Summary and book reviews of The Trip to Echo Spring by Olivia Laing

The Trip to Echo Spring

On Writers and Drinking

By Olivia Laing

The Trip to Echo Spring
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  • Hardcover: Dec 2013,
    352 pages.
    Paperback: 28 Oct 2014,
    352 pages.

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Book Summary

In The Trip to Echo Spring, Olivia Laing examines the link between creativity and alcohol through the work and lives of six extraordinary men: F. Scott Fitzgerald, Ernest Hemingway, Tennessee Williams, John Berryman, John Cheever, and Raymond Carver.

All six of these writers were alcoholics, and the subject of drinking surfaces in some of their finest work, from Cat on a Hot Tin Roof to A Moveable Feast. Often, they did their drinking together: Hemingway and Fitzgerald ricocheting through the cafés of Paris in the 1920s; Carver and Cheever speeding to the liquor store in Iowa in the icy winter of 1973.

Olivia Laing grew up in an alcoholic family herself. One spring, wanting to make sense of this ferocious, entangling disease, she took a journey across America that plunged her into the heart of these overlapping lives. As she travels from Cheever's New York to Williams's New Orleans, and from Hemingway's Key West to Carver's Port Angeles, she pieces together a topographical map of alcoholism, from the horrors of addiction to the miraculous possibilities of recovery.

Beautiful, captivating, and original, The Trip to Echo Spring strips away the myth of the alcoholic writer to reveal the terrible price creativity can exert.

1

ECHO SPRING

HERE’S A THING. IOWA CITY, 1973. Two men in a car, a Ford Falcon convertible that’s seen better days. It’s winter, the kind of cold that hurts bones and lungs, that reddens knuckles, makes noses run. If you could, by some devoted act of seeing, crane in through the window as they rattle by, you’d see the older man, the one in the passenger seat, has forgotten to put on his socks. He’s wearing penny loafers on bare feet, oblivious to the cold, like a prep school boy on a summer jaunt. In fact you could mistake him for a boy: slight, in Brooks Brothers tweeds and flannel trousers, his hair immaculately combed. Only his face betrays him, collapsed into hangdog folds.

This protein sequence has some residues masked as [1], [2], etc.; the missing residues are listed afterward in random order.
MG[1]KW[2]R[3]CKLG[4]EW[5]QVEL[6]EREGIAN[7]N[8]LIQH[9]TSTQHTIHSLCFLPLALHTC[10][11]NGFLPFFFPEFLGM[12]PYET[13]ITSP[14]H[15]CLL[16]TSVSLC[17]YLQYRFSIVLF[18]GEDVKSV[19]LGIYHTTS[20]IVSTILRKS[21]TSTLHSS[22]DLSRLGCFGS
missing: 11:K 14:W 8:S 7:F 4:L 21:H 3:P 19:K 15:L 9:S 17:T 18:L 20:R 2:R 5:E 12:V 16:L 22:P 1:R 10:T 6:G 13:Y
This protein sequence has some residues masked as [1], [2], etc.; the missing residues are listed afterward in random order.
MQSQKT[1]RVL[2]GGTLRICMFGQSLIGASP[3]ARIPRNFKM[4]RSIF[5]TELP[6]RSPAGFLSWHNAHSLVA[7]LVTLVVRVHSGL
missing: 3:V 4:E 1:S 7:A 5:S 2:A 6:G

The other man is bigger, burlier, thirty-five. Sideburns, bad teeth, a ragged sweater open at the elbow. It’s not quite nine a.m. They turn off the highway and pull into the parking lot of the state liquor store. The clerk’s out front, keys glinting in his hand. Seeing him,...

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Reviews

BookBrowse

My affection for this book grew slowly. Laing liberally mingles her present travels, her own past exposure to alcoholism with the lives and writings of the featured writers. This complex layering initially intimidated, and at times, confused me. But as I read, I grew accustomed to the complex rhythm, then became happily absorbed by it. This splintered narrative might not be for every reader; it is ultimately effective, however, in exposing just that same characteristic in the lives - and sometimes written words - of those controlled by drink.   (Reviewed by Stacey Brownlie).

Full Review Members Only (1154 words).

Media Reviews
Author Blurb Hilary Mantel, Booker Prize–winning author of Wolf Hall and Bring Up the Bodies